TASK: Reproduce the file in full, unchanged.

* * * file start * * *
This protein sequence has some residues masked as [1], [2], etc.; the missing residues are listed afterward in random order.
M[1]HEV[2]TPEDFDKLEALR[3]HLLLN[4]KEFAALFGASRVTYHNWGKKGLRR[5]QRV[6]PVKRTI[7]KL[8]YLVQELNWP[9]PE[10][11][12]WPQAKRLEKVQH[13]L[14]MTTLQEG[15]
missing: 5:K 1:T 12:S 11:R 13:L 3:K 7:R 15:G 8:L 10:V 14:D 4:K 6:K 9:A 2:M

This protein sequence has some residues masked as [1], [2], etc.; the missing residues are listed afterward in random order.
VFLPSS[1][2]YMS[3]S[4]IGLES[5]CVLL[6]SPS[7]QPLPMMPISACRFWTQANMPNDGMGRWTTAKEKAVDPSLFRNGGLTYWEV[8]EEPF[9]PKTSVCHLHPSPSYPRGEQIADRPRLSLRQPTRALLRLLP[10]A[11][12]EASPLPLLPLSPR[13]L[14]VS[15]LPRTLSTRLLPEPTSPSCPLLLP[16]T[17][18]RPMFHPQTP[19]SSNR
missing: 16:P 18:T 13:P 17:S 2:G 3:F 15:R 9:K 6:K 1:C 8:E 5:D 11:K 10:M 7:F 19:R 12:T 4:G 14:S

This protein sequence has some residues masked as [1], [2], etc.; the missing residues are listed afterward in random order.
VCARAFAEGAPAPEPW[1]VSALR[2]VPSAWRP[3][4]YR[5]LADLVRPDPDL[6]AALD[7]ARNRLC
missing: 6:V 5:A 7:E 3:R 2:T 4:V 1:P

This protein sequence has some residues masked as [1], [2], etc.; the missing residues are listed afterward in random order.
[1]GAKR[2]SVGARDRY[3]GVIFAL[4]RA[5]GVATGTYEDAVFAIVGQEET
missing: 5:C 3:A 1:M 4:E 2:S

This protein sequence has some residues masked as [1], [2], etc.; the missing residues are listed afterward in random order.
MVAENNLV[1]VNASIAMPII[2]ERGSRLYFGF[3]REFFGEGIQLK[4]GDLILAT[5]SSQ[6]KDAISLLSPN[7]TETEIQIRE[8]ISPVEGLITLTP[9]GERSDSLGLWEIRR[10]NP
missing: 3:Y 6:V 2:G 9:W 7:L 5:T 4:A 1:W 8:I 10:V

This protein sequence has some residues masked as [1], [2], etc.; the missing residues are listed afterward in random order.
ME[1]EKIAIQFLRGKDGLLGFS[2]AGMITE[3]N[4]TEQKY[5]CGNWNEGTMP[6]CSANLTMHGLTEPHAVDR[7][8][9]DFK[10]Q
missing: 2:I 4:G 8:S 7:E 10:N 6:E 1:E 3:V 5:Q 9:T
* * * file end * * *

This protein sequence has some residues masked as [1], [2], etc.; the missing residues are listed afterward in random order.
M[1]HEV[2]TPEDFDKLEALR[3]HLLLN[4]KEFAALFGASRVTYHNWGKKGLRR[5]QRV[6]PVKRTI[7]KL[8]YLVQELNWP[9]PE[10][11][12]WPQAKRLEKVQH[13]L[14]MTTLQEG[15]
missing: 5:K 1:T 12:S 11:R 13:L 3:K 7:R 15:G 8:L 10:V 14:D 4:K 6:K 9:A 2:M

This protein sequence has some residues masked as [1], [2], etc.; the missing residues are listed afterward in random order.
VFLPSS[1][2]YMS[3]S[4]IGLES[5]CVLL[6]SPS[7]QPLPMMPISACRFWTQANMPNDGMGRWTTAKEKAVDPSLFRNGGLTYWEV[8]EEPF[9]PKTSVCHLHPSPSYPRGEQIADRPRLSLRQPTRALLRLLP[10]A[11][12]EASPLPLLPLSPR[13]L[14]VS[15]LPRTLSTRLLPEPTSPSCPLLLP[16]T[17][18]RPMFHPQTP[19]SSNR
missing: 16:P 18:T 13:P 17:S 2:G 3:F 15:R 9:K 6:K 1:C 8:E 5:D 11:K 10:M 7:F 19:R 12:T 4:G 14:S

This protein sequence has some residues masked as [1], [2], etc.; the missing residues are listed afterward in random order.
VCARAFAEGAPAPEPW[1]VSALR[2]VPSAWRP[3][4]YR[5]LADLVRPDPDL[6]AALD[7]ARNRLC
missing: 6:V 5:A 7:E 3:R 2:T 4:V 1:P

This protein sequence has some residues masked as [1], [2], etc.; the missing residues are listed afterward in random order.
[1]GAKR[2]SVGARDRY[3]GVIFAL[4]RA[5]GVATGTYEDAVFAIVGQEET
missing: 5:C 3:A 1:M 4:E 2:S

This protein sequence has some residues masked as [1], [2], etc.; the missing residues are listed afterward in random order.
MVAENNLV[1]VNASIAMPII[2]ERGSRLYFGF[3]REFFGEGIQLK[4]GDLILAT[5]SSQ[6]KDAISLLSPN[7]TETEIQIRE[8]ISPVEGLITLTP[9]GERSDSLGLWEIRR[10]NP
missing: 3:Y 6:V 2:G 9:W 7:L 5:T 4:A 1:W 8:I 10:V

This protein sequence has some residues masked as [1], [2], etc.; the missing residues are listed afterward in random order.
ME[1]EKIAIQFLRGKDGLLGFS[2]AGMITE[3]N[4]TEQKY[5]CGNWNEGTMP[6]CSANLTMHGLTEPHAVDR[7][8][9]DFK[10]Q
missing: 2:I 4:G 8:S 7:E 10:N 6:E 1:E 3:V 5:Q 9:T